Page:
The question analysts are asking is whether this clamp down on corruption is for show, to oust certain rivals-as such campaigns have traditionally been used within the CCP-,or whether it will genuinely reorder the Party and the state. It is far too early to answer all these questions, but what is of interest is that 42% of corruption situations so far this year have been initiated by public complaints. These public tip-offs, however, are limited to the vicinity of local officials. High level officials will continue to keep protected from the public sphere. Local officials have already begun to complain of being unfairly stigmatised for party corruption. The tension between local and national officials will be something to watch over the coming decade. Indeed, the anti-graft campaign can be viewed as a running test of Xi’s grip on strength at the top of the CCP.

China Dream

Another method by which Xi Jinping is attempting to reconnect party and people is by the new rhetoric of the ‘China Dream’. In a way its definition is nevertheless in flux. However, the party’s vision of the dream does contain one strong current, that of national pride and a Chinese ‘renaissance’. The Xi Jinping administration is defining its era as the one in which China will regain its former glory and rightful place as a major world strength.

At the same time, the concept is being understood by many as relating to upward social mobility. “What is your China dream?” is a question now frequently asked on TV and radio shows, and is typically responded to in terms of individual or familial wealth, position and well being. ‘The China Dream’ has become the tag line for China’s new aspirational society.

Lushan Earthquake

The Lushan Earthquake of April 20th presented a-unscheduled-set of challenges for Xi Jinping’s fresh premiership. The response to the earthquake, which resulted in 196 fatalities, was minutely scrutinized by both domestic and foreign commentators. The authorities, however, clearly learnt lessons from the disastrous handling of the tragic 2008 Sichuan earthquake. The local government quickly implemented an emergency response plan and thousands of PLA troops were sent to aid relief efforts. chief Minister Li Keqiang also took the opportunity to bolster party-people relations by paying a goodwill visit and spending a night in a tent with those affected by the disaster.

Despite doubts about donating to the Chinese Red Cross after a series of scandals, domestic and foreign coverage of how China handled the disaster was generally positive in tone, and the Xi Jinping administration successfully managed to avoid the humanitarian disaster and political legitimacy crisis the earthquake could have caused.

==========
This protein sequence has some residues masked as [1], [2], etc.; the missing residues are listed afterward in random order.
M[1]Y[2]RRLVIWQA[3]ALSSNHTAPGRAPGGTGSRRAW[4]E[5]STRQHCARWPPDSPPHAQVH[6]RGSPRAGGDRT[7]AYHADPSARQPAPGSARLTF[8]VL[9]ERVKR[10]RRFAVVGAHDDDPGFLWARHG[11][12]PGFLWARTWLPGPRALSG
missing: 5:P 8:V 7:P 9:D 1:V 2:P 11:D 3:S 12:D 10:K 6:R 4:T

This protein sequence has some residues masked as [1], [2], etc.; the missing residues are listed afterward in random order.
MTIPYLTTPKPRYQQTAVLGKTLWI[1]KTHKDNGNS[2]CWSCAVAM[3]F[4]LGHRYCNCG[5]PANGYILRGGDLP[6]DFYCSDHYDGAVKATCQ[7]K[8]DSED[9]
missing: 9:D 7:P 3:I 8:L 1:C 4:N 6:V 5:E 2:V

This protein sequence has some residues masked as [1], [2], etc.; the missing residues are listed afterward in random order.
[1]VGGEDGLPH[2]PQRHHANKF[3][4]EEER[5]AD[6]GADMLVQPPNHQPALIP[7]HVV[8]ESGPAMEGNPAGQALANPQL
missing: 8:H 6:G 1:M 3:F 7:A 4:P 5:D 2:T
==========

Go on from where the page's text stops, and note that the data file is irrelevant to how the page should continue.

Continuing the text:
On April 24th, 21 people were reported dead following clashes between the Chinese authorities and the Uyghur ethnic minority in the western province of Xinjiang. Due to restrictions on journalists in the area, the precise events of the incident and the numbers of dead and injured keep unclear. The official account states that the incident occurred following resistance to a police search for illegal weapons in the houses of ‘gang members’. in spite of of the circumstances, the conflict is a troubling indication of the unremitting ethnic tensions between Uyghurs and Han Chinese in China’s far west.

Xi Jinping’s call for stability in the vicinity and the arrests of 19 suspects indicate that the local authorities will be following the tradition of using force to contain dissent. This works in the short term, but tensions keep, and the withdrawal of U.S troops from neighbouring Afghanistan in 2014 may well raise new, destabilising complications for the whole Central Asian vicinity. Xi will undoubtedly be nervously following developments in this volatile border vicinity. But with Xinjiang scheduled to be the wealthy oil and gas capital of China, it is also basic for the Xi leadership to begin a less reactionary and more productive handling of such incidents.

Economic slowdown

Successfully taming China’s economy may be the greatest challenge for Xi Jinping’s administration, in addition as its biggest legacy. Growth in the first quarter of 2013 fell short of government targets, standing at 7.7%. This follows 7.8% growth in 2012; impressive for most countries but paltry for China. Taking into account the ineffective world economy and slowed global consumption, the government has set the 2013 growth target at 7.5%. These adjustments have fed worries about the future of world’s second biggest economy. However the economic outlook for China is far from bleak. Unemployment has remained at a stable 4.1% and the service sector has now grown to the same size as the industrial sector. There are also signs that China is moving towards a more stable system based on domestic consumption. China’s rapid growth is long overdue a check, and many argue that a slow, gradual decline is the best option obtainable.

already if Xi successfully manoeuvres a soft landing, issues nevertheless keep. Decades of rampant growth have led to social inequality, and many are now starting to question whether the degradation of the ecosystem and its effect on human health was worth double-digit growth. At the same time, the legitimacy of the government has been based on an implicit agreement to provide economic expansion. If this deal is broken, harsh social and political repercussions could follow. Xi Jinping’s legacy and China’s place in the world may be determined by how well he balances these two forces.

China has reached a crucial period in its exceptional, rapid rise. Many of the elements which enabled its exceptional economic growth and emergence from obscurity have changed and it is the administration of Xi Jinping which faces the responsibility of addressing China’s new situation. But in these problems lies the possible to transform ‘developing’ China into one of the world’s pre-eminent powers. If Xi Jinping plays his cards right by effectively managing China’s intractable and sometimes flammable regional relations, its slowing economy, internal tensions, party cronyism, and at all event other issues get thrown his way, he has the opportunity to create not only the next China, but also the next global order. His first 100 days have been played well. China and the world await Xi’s next moves.